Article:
This blog post looks at the concrete benefits of DMP (Data Management Platform) systems through the eyes of our imaginary old-time village shopkeeper, Tarmo.
Tarmo, the village shopkeeper of yore, knew you and your family, hobbies, and purchase history and mostly had a hunch about what to offer you and when. Tarmo, familiar with your “analogue footprint”, was discreet and offered genuine service instead of pushing things upon you. He worked in precisely the same way as a modern DMP system, making money and saving money through his marketing activities.
Tarmo made money by personalising analogue marketing channels:
Oldtimer Tarmo aimed to offer personalised content relevant to his customer in every analogue marketing channel possible. This village shopkeeper knew his loyal customers well. He could call the landline of a customer who liked organic avocados and let them know that fresh avocados had just come in. Or he sent flyers, delivered with the newspaper that personalised his special avocado offers. Customers appreciated the targeted service, and Tarmo’s sales grew.
Today’s digital shopkeeper can offer a similar customer service, helped by a digital audience management system called a DMP – Data Management Platform.
If the customer begins purchasing, say, an insurance product in an online store but leaves the process unfinished, she leaves behind a digital fingerprint. Afterwards, the online store reminds her of her incomplete purchase. The customer also gets a reminder in the other marketing channels she uses. Advertisements on the subject she is interested in appear on her screen when she opens her email, SMS, news channel, social media or the company’s mobile app. She avoids wasting time on irrelevant offerings but always receives offers that matter to her, making reading the ads more meaningful.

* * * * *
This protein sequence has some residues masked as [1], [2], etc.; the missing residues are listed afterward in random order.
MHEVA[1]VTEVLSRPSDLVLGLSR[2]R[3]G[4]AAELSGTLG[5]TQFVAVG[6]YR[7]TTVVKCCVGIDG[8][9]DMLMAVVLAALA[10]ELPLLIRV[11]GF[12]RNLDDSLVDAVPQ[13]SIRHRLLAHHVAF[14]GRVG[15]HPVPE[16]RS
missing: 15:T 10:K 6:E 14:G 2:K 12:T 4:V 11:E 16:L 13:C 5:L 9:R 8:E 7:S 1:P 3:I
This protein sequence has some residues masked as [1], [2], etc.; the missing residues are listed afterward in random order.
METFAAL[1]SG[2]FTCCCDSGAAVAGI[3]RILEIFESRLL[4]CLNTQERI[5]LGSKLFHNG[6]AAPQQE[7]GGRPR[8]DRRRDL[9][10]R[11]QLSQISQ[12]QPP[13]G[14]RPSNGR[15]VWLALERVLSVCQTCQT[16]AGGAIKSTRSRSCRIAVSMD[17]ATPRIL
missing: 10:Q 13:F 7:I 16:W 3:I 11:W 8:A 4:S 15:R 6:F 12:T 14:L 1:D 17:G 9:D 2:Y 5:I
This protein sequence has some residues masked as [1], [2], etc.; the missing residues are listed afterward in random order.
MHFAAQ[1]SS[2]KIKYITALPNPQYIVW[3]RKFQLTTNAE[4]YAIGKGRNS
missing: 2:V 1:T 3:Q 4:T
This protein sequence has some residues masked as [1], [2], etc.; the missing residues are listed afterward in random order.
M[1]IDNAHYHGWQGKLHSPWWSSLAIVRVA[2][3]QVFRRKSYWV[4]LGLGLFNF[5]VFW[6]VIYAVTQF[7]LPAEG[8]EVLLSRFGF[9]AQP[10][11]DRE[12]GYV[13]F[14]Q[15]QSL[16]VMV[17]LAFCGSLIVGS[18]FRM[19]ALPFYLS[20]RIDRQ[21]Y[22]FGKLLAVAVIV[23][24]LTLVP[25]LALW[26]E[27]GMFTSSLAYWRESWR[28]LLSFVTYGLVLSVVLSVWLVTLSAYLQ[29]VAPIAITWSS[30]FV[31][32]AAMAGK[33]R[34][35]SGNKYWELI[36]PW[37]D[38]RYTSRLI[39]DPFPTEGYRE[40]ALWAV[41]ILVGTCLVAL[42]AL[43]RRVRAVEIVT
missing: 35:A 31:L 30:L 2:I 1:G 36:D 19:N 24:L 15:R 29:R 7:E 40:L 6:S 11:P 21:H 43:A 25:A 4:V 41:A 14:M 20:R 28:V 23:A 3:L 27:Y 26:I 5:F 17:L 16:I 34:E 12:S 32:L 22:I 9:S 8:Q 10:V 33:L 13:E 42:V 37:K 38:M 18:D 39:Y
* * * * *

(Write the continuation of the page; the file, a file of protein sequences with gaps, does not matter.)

Tarmo’s customers also included international summer residents who had several homes. For example, one of them had a summer cottage in Finland, a city flat in Stockholm and a company flat in Germany. Tarmo could reach these customers only if he knew all the landline phone numbers of all their different homes. But that was no problem for Tarmo, he had a good database. Actively mobile customers could always get personalised phone calls from Tarmo to each of their homes.
A typical customer might check her email at breakfast on her tablet, switch to using a mobile on her commuter train ride, and then work with a laptop in the office. Say she was looking at an investment product recommended by a friend in an email that she saw at breakfast. The DMP can offer her a seamless experience across all the devices. It detects from logins that all the devices belong to the right person. The targeted advertising experience remains consistent across the devices. Thanks to the DMP, the customer gets a reminder of her actions begun on another device.
In part two of this blog, we will go through two further benefits of DMP. First, we will look at audience cloning, and then we will walk you through saving your ad spend by excluding your current customers. And of course, there are practical examples from the current digital world and also some more examples from the old analogue world.